Is it even possible to communicate with my husband? I never believed it.
Learning effective communication between couples takes time, commitment and proactive effort. It involves releasing pride and giving respect, opening minds and ears, and avoiding judgment.
I am a fighter. I grew up in a household of yelling and fighting, and stomping away from each other after a heated bout of flaming words. I have always taken pride in my verbal prowess, shouting down any companion that dared to challenge me. I wonder why not a single one of those relationships lasted…? Since I got married, I realized that there is indeed another way of communicating!
It was hard for me to admit that my pride was getting in the way of good communication with my husband. After all, who really wins when everyone’s feelings are hurt? The answer is that both parties lose in a heated argument. Words can never be taken back, regardless of how “right” I might have been. I had to transition away from the mindset that I could “win” an argument. We’ve all been taught that yelling and name calling are bad manners – why would anyone feel good about doing those things to a loved one? When I let go of my pride, I realized that it’s much more fulfilling when we both get a little bit of what we want. When I learned to respect his feelings and opinions, we started to really enjoy each other’s company.
A great way to communicate with your husband is to shut your mouth. Men are often overrun by thier more verbal wives. And we wives are selfish enough to take all of the time, clucking about what Linda was wearing and being astounded that Susan went out with yet another man. We make the mistake of assuming that talking is the same as communicating, and it is not. Communication is a TWO-WAY conversation, about things that matter. If there is a subject that is bothering you, choose a time when you both have your emotions are under control and you can approach each other with the intent of finding a solution (not blaming each other!). Sit down, face to face with your husband, holding hands. Ask your husband a sincere question about the topic – maybe “Honey, I am really frustrated about the dishes sitting around for so long. How can we work out a solution together?” And here’s the real kicker: wait for him to answer! Don’t accuse, don’t criticize, just listen. Have a real conversation about a real issue, and come to a real solution.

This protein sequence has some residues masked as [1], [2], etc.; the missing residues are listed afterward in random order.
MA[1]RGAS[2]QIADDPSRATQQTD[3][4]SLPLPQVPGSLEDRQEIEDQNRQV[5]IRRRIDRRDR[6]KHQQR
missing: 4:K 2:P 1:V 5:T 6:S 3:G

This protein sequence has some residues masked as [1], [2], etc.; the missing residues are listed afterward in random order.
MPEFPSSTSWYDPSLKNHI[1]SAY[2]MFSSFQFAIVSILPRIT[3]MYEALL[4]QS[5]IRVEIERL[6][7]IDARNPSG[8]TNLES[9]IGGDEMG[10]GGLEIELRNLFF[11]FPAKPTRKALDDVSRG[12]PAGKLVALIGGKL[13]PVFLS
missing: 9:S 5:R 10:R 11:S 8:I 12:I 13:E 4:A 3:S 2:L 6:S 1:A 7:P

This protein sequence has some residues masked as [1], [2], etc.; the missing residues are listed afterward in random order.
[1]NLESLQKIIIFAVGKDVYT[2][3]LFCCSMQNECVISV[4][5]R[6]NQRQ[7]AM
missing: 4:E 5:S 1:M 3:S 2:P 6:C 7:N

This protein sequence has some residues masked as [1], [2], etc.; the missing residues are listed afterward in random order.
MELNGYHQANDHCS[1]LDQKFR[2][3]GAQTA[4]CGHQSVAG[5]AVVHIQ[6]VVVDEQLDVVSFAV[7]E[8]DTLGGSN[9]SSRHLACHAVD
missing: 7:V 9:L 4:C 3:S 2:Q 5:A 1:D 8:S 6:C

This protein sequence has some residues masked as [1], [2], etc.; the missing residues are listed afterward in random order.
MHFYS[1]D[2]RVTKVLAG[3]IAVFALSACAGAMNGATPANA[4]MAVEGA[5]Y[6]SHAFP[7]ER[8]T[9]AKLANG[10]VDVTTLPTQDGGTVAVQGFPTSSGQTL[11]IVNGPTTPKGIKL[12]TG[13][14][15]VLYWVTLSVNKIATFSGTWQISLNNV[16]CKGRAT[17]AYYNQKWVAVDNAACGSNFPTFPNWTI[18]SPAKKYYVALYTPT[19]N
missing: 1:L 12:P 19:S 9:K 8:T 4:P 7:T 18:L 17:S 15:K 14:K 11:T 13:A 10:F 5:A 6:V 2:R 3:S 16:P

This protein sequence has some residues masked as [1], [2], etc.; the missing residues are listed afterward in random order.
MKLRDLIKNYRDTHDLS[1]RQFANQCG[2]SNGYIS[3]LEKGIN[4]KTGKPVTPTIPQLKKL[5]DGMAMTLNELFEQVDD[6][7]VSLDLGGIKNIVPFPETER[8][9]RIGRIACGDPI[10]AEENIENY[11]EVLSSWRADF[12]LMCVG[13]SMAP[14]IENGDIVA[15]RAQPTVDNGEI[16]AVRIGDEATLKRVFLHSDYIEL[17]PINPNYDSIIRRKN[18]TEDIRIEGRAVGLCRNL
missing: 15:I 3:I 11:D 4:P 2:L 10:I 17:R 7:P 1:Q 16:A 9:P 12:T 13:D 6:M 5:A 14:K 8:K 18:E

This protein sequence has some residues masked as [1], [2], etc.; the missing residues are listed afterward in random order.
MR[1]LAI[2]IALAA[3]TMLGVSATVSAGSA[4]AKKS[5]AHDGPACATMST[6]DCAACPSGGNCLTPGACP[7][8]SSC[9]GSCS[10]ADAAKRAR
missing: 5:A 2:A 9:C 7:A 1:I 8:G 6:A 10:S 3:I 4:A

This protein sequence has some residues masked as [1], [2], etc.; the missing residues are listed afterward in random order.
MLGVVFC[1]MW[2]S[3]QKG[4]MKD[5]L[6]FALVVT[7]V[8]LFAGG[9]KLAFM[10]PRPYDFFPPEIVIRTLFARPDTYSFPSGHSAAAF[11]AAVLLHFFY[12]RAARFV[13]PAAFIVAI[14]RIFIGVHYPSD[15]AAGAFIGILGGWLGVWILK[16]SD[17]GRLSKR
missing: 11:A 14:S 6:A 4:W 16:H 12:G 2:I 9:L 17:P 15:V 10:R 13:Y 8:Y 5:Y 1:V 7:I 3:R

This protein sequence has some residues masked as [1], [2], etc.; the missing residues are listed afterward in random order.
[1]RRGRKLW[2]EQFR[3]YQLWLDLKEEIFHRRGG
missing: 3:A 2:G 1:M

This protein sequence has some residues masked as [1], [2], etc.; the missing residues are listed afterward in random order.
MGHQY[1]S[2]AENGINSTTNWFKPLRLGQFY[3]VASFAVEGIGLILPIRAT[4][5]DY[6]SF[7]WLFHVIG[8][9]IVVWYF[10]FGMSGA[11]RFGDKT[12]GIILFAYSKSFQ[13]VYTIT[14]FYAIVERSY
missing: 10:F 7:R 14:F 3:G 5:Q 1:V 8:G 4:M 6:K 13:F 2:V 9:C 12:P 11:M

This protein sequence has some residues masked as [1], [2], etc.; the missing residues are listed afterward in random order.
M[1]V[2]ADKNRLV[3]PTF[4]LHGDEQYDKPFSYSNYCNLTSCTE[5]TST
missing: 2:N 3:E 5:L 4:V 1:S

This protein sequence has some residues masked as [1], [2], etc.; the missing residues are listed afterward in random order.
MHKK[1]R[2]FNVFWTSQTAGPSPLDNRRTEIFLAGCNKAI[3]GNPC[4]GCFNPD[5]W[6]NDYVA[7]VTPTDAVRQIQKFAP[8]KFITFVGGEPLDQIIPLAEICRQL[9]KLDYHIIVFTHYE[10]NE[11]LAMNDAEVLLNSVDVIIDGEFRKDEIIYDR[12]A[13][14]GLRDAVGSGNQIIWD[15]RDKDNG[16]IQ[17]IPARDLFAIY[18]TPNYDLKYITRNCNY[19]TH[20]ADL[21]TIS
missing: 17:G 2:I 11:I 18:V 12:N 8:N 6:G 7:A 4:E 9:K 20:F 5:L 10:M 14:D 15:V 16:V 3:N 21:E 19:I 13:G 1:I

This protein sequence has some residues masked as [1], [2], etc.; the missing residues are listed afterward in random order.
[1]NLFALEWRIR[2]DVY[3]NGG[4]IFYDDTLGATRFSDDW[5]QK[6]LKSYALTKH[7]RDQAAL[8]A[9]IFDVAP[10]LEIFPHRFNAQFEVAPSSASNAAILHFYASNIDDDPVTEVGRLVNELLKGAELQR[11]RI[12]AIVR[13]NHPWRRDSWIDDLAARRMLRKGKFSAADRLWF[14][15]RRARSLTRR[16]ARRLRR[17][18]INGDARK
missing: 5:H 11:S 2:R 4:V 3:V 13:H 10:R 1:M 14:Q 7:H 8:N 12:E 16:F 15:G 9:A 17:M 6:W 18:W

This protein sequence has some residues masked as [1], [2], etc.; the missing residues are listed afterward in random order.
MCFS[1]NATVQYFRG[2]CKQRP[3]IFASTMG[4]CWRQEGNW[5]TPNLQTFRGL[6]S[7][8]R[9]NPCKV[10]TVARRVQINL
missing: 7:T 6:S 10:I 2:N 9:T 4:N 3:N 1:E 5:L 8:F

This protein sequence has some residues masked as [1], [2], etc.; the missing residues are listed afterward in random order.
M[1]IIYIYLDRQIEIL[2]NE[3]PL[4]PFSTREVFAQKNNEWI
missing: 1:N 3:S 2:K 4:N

It’s a plain fact that men and women do not think alike. We were not made to think alike. It’s commonly accepted as humorous to criticize men for their straight-forward thought patterns. It’s also a fact that “different” is not necessarily “worse”. As a woman, I had to shed that cynical outlook that my husband is a caveman, driven only desire for food and sex. Women in the United States are practically programmed from birth to assume that men, although often in management and leadership positions, are actually brainless idiots. A wise woman once said to me, “Where would you be without that judgment?” It took me about three months to realize what she meant. When my husband would make a suggestion, I would automatically have a different answer and revert to the thought that he was stupid. Then I would scorn him for being so stupid, and dictate to him what we would do instead. What I didn’t realize was that I was passing judgment on him, and that it’s not my place to do so. We’re in a partnership, and it’s important that both parties have an equal voice. I had to stop prejudging and start giving him some credit. To my amazement, he is still getting smarter.
Of course, these are only three brief examinations of communications between couples. Relationships are very complex, yet they can be so simple if we allow them to be. Humbling ourselves to each other, giving respect, listening and avoiding judgment will give any couple a good start at great communication.
Until I met my husband, I thought the only way that couples could communicate was to yell at each other and then stomp out of the room. In the process of building a strong marriage, I realized there is another way. Now, my husband is the greatest source of joy and support that I have. I think I’ll call him and tell him that right now.